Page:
The Maillard reaction is a chemical reaction between amino acids and reducing sugars that gives browned foods their desirable flavor. It is named after French chemist Louis-Camille Maillard, who first described it in 1912 while attempting to reproduce biological protein synthesis.
The reaction is a form of nonenzymatic browning which typically proceeds rapidly from around 140 °C (284 °F) to 165 °C (329 °F). At higher temperatures, caramelization and subsequently pyrolysis become more pronounced.
The reactive carbonyl group of the sugar reacts with the nucleophilic amino group of the amino acid, and forms a complex mixture of poorly characterized molecules responsible for a range of odors and flavors. This process is accelerated in an alkaline environment (e.g., lye applied to darken pretzels), as the amino groups (RNH3+) are deprotonated and, hence, have an increasednucleophilicity. The type of the amino acid determines the resulting flavor. This reaction is the basis of the flavoring industry. At high temperatures, acrylamide can be formed.
In the process, hundreds of different flavor compounds are created. These compounds, in turn, break down to form yet more new flavor compounds, and so on. Each type of food has a very distinctive set of flavor compounds that are formed during the Maillard reaction. It is these same compounds flavour scientists have used over the years to make reaction flavors.
In 1912 Maillard published a paper trying to explain what happens when amino acids react with sugars at elevated temperatures. However, it was chemist John E. Hodge, working at the U.S. Department of Agriculture in Peoria, Illinois, who published a paper in 1953 that established a mechanism for the Maillard reaction.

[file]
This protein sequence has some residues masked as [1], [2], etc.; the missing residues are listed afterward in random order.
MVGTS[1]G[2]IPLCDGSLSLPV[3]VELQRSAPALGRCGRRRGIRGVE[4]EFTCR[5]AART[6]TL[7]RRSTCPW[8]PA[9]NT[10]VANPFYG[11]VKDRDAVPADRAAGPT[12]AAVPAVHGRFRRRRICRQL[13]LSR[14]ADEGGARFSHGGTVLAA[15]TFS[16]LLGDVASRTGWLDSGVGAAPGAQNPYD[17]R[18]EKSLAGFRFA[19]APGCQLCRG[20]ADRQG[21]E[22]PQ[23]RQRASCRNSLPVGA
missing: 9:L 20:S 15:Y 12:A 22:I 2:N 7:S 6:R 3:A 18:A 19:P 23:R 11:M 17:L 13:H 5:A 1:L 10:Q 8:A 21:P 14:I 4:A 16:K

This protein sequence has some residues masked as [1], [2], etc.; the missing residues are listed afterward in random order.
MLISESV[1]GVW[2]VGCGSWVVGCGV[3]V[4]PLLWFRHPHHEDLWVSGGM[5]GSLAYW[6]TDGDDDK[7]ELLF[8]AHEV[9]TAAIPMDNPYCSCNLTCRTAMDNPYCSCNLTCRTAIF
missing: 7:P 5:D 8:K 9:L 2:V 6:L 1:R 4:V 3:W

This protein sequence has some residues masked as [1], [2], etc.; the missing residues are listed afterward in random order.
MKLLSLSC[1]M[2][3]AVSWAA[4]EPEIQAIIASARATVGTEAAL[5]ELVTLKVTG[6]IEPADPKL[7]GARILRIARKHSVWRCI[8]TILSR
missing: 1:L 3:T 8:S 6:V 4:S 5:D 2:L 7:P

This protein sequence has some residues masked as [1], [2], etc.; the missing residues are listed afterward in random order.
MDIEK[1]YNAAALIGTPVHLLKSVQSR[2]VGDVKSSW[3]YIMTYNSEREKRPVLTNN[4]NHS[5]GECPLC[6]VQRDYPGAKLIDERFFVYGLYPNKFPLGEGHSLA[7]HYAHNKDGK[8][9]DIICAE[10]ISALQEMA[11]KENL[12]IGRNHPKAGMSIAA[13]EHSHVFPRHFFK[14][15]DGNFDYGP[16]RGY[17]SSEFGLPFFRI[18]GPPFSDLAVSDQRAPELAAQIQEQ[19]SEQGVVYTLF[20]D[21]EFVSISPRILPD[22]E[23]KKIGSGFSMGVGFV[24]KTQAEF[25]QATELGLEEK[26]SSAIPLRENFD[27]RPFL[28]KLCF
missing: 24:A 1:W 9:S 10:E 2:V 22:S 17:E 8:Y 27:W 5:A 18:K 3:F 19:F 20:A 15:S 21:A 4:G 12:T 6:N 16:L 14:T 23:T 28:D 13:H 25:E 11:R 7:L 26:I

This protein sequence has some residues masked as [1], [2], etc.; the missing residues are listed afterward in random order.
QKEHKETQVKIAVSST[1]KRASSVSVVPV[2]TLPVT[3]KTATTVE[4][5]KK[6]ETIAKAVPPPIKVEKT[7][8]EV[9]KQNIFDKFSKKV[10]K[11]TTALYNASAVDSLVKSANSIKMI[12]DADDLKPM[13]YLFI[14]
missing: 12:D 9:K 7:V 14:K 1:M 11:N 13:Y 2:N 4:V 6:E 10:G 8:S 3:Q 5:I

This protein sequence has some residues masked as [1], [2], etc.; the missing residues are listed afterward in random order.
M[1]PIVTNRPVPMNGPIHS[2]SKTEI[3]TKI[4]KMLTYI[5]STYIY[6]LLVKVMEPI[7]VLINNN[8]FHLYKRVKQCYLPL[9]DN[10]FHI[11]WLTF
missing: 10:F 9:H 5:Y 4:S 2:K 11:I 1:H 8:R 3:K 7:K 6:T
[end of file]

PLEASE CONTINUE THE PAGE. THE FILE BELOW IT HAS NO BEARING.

- Maillard reaction
- alters flavour
- makes firmer
- makes stale bread more palatable
- people on diets rather eat toast than bread because they think it helps (actually makes no difference, see http://www.tescodiets.com/px/NewsAndTools/healthyrecipes/does-toast-have-fewer-calories-than-bread)
- sick people rather eat toast because it’s easier to digest (Bread is doughy and harder to digest, it takes longer to work it’s way through. Toast is crumbly and dry, therefore easier to digest, and helps the stomach faster.)
- contains high levels of acrylamide (It is a white odourless crystalline solid, soluble in water, ethanol, ether, and chloroform. Acrylamide decomposes in the presence of acids, bases, oxidizing agents, iron, and iron salts. It decomposes non-thermally to form ammonia, and thermal decomposition produces carbon monoxide, carbon dioxide, and oxides of nitrogen. From this, they concluded acrylamide levels in food were safe in terms of neuropathy, but raised concerns over human carcinogenicity based on known carcinogenicity in laboratory animals. Acrylamide is a known lethal neurotoxin (median lethal dose in rabbit = 150 mg/kg) and animal carcinogen. Its discovery in some cooked starchy foods in 2002 prompted concerns about the carcinogenicity of those foods.)
- contains carcinogen (A carcinogen is any substance, radionuclide, or radiation that is an agent directly involved in causing cancer)
- Buttered toast phenomenon-buttered bread always lands on the buttered side.